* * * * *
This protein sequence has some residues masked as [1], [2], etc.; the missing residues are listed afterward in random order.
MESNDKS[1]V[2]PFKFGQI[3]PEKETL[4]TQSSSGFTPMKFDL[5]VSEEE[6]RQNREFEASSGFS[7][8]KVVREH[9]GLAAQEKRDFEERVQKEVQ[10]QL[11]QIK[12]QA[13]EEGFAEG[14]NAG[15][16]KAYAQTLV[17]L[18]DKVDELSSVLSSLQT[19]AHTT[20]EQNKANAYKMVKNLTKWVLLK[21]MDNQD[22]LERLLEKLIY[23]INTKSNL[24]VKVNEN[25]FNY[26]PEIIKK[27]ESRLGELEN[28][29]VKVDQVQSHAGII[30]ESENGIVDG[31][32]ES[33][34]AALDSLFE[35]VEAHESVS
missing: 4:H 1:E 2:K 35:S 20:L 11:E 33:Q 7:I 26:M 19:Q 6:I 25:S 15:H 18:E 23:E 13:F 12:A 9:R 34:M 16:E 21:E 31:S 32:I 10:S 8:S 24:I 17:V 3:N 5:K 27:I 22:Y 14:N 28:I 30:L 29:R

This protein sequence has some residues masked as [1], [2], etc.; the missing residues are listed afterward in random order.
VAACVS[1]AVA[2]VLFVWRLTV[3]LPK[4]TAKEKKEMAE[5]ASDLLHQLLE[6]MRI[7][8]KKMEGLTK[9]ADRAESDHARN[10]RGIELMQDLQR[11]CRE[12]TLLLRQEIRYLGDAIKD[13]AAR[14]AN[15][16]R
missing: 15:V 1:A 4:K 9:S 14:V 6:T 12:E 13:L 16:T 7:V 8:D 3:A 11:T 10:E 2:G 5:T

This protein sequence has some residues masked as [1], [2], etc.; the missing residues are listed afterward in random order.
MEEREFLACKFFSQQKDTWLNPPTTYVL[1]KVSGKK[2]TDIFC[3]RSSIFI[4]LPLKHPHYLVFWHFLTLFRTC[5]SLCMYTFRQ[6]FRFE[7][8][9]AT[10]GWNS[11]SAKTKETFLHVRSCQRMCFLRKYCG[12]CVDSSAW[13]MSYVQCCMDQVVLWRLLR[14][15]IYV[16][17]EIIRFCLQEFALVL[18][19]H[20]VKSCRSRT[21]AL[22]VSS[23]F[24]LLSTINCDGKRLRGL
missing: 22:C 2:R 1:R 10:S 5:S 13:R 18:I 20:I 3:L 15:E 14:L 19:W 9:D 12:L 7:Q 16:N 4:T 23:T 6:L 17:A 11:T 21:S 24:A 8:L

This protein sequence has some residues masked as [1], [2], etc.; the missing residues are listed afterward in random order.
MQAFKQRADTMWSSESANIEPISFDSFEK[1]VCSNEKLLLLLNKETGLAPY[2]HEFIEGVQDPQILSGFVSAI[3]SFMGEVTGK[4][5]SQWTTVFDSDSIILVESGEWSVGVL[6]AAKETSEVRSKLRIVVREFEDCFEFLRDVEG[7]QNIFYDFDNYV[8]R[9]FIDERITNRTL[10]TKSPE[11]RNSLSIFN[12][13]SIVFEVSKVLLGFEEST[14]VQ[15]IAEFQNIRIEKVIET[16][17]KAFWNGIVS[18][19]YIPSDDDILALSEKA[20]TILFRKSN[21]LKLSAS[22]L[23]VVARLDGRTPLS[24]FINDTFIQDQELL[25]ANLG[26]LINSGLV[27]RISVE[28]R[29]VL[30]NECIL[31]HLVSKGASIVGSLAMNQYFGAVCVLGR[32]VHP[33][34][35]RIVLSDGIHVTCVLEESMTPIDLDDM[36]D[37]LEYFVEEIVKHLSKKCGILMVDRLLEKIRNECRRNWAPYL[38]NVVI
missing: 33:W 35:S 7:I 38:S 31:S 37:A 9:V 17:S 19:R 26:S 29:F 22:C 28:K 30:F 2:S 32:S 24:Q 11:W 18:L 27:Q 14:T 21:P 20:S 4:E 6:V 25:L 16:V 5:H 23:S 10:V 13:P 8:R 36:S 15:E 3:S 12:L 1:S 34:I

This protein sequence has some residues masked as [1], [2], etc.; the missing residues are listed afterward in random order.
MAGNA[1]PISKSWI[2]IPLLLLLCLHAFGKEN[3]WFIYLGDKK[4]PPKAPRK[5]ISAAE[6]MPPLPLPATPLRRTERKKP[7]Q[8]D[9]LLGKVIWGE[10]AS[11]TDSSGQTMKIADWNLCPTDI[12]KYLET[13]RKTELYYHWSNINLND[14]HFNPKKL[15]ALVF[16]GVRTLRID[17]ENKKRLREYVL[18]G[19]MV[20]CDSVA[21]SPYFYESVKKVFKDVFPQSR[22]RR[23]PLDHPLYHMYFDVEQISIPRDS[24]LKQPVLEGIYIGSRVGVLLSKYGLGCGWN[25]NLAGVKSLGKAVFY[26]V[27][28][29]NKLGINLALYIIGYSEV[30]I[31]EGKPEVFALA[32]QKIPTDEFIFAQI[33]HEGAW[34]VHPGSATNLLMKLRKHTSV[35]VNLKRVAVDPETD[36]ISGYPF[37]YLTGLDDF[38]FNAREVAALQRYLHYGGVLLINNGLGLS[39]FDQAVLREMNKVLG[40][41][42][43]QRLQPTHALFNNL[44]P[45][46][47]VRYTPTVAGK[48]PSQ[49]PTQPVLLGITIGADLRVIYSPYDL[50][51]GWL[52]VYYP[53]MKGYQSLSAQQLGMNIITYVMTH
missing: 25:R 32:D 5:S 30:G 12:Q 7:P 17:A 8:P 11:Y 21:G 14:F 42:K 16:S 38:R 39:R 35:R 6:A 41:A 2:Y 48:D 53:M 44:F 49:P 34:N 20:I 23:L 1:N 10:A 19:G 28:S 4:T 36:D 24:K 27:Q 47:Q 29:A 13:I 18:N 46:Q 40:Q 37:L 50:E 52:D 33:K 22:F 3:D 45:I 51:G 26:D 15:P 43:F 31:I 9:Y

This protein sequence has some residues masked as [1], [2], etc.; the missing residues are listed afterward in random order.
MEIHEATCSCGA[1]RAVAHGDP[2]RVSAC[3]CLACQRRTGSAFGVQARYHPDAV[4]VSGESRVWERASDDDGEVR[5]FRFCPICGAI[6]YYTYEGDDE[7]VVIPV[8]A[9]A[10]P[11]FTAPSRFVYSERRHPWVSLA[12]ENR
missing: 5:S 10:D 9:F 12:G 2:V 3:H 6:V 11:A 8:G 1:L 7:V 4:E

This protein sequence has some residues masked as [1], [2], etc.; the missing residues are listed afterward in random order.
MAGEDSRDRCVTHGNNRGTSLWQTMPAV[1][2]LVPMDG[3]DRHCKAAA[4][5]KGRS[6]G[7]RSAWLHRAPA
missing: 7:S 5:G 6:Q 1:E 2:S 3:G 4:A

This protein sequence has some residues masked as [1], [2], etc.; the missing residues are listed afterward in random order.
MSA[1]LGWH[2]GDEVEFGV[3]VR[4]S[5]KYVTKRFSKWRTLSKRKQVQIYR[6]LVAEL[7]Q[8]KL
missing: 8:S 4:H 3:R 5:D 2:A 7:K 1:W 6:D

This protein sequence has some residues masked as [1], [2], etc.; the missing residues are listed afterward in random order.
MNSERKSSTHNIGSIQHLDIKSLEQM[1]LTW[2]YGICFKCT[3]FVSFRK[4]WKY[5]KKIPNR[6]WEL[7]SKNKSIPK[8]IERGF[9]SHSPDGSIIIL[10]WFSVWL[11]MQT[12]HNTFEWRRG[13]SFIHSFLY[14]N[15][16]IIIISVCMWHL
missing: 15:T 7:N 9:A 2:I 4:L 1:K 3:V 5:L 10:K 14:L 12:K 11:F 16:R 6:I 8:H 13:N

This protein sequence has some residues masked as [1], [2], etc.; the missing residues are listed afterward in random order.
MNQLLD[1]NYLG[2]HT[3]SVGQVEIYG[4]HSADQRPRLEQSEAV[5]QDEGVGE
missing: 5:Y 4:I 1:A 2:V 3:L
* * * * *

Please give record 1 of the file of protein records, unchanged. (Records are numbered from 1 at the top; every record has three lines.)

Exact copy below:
This protein sequence has some residues masked as [1], [2], etc.; the missing residues are listed afterward in random order.
MESNDKS[1]V[2]PFKFGQI[3]PEKETL[4]TQSSSGFTPMKFDL[5]VSEEE[6]RQNREFEASSGFS[7][8]KVVREH[9]GLAAQEKRDFEERVQKEVQ[10]QL[11]QIK[12]QA[13]EEGFAEG[14]NAG[15][16]KAYAQTLV[17]L[18]DKVDELSSVLSSLQT[19]AHTT[20]EQNKANAYKMVKNLTKWVLLK[21]MDNQD[22]LERLLEKLIY[23]INTKSNL[24]VKVNEN[25]FNY[26]PEIIKK[27]ESRLGELEN[28][29]VKVDQVQSHAGII[30]ESENGIVDG[31][32]ES[33][34]AALDSLFE[35]VEAHESVS
missing: 4:H 1:E 2:K 35:S 20:L 11:E 33:Q 7:I 26:M 19:Q 6:I 25:S 15:H 18:E 23:E 13:F 12:A 9:R 34:M 16:E 21:E 31:S 32:I 10:S 8:S 24:I 17:V 3:N 5:K 27:I 22:Y 14:N 28:I 30:L 29:R